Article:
4 When he heard this, Jesus said, “This sickness will not end in death. No, it is for God’s glory so that God’s Son may be glorified through it.” 5 Now Jesus loved Martha and her sister and Lazarus. 6 So when he heard that Lazarus was sick, he stayed where he was two more days, 7 and then he said to his disciples, “Let us go back to Judea.”
Jesus says this sickness will not end in death. But we know Lazarus dies. If I’m the disciples or Mary or Martha later on, I’m replaying those words in my head. I’m petty. Petty Labelle. If I was them as soon as Jesus showed up at the funeral I probably woulda got kicked out of the Bible, “Uh oh look who it is, Mr. Im-15-minutes-away-but-aint-even-showered-yet. ‘Not end in death’ huh? And you gonna ‘Not end’ up getting a to-go plate. And mama made curry goat… 3 days ago though!”
But we know God is a man of His word and if He said it it will come to pass. Oftentimes it’s our version of his promise that gets skewed. Verse 5 says, Jesus loved them but he waits. How can those two phrases sound like oil and water? He waits?! Can I tell you one of the hardest things about prayer, harder than a “yes” or a “no” from God depending on what you are asking for; is when God says “wait”, to me those are fighting words. God says “wait” I say “so who’s catching these hands” I’m triggered! What you do when you are in the waiting room of life, and it’s been months, years, decades, and your name hasn’t been called. Even harder than a “wait” is when you feel He says nothing at all. [Pause for 5 seconds let the room get silent] You feel that? You’ve been there, when it feels like your prayers go no higher than the ceiling.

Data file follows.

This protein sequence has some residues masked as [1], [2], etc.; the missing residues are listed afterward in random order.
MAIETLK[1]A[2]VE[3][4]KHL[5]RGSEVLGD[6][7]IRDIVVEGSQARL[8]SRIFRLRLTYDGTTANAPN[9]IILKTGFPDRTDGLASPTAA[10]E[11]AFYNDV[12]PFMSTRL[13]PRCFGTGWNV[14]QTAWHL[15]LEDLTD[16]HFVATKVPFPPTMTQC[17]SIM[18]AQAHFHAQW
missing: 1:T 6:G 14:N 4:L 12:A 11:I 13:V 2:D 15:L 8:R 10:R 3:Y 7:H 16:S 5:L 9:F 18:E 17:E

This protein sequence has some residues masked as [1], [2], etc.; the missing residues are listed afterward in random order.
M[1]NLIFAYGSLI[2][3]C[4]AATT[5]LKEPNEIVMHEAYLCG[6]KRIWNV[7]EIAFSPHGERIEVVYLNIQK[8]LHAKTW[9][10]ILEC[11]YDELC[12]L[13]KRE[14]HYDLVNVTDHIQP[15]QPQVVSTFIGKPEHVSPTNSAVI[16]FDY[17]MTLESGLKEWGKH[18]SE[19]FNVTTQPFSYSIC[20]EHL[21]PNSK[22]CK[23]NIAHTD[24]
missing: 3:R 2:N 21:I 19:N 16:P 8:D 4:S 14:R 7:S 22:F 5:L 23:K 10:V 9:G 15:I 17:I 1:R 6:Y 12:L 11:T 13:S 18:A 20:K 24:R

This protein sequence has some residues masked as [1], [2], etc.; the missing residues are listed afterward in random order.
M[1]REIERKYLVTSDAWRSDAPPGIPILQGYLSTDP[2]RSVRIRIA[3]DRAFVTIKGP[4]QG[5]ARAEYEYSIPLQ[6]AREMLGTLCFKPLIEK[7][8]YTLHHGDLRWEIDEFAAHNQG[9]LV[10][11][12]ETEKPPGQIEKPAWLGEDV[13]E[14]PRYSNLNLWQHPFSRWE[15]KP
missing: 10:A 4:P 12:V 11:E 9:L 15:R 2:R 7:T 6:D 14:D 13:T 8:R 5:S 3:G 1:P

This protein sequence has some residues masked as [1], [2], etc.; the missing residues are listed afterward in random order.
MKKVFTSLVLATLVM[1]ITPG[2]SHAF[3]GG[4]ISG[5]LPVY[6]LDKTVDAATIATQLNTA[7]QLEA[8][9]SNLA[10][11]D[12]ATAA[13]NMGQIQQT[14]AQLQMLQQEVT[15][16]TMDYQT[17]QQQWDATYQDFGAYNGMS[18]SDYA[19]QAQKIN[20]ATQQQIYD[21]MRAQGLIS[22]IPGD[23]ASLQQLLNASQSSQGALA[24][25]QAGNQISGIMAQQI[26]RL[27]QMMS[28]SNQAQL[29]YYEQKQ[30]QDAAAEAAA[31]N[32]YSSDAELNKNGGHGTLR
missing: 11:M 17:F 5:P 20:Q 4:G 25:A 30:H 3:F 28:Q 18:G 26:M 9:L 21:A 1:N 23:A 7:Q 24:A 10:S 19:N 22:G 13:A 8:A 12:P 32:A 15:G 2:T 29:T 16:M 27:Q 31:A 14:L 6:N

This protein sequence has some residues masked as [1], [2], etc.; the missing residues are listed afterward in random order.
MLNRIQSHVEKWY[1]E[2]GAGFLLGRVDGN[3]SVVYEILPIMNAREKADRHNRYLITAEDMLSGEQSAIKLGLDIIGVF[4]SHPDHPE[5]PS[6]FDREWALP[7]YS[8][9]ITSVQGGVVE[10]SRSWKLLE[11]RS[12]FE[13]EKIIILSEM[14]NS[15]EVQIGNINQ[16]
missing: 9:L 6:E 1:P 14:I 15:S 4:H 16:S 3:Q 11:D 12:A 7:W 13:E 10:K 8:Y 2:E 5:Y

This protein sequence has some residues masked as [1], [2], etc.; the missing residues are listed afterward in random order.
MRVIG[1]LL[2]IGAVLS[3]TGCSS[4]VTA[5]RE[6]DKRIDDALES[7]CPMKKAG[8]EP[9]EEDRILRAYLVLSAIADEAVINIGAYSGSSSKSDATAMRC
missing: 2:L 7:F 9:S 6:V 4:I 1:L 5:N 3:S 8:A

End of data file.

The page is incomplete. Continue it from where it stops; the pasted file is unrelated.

A pastor that I love used to say, “Everyone wants to see a miracle, but none of us will ever want to sign up for a situation that necessitates a miracle.” God will hear our prayers. God loves when we speak to HIm. God will hear our prayers and expectations, but he is God and he answers our prayers in ways that we don’t always understand or agree with. And I know what some of you are thinking, “Here we go, the old ‘God works in mysterious ways’ cop out answer.” I get it. It feels like a lazy response, if you don’t have the longevity of walking with Jesus to see it become a reality. But many of us have. And i’ll encourage you with this, “If God met all of our expectations, He would never have a chance to exceed them.”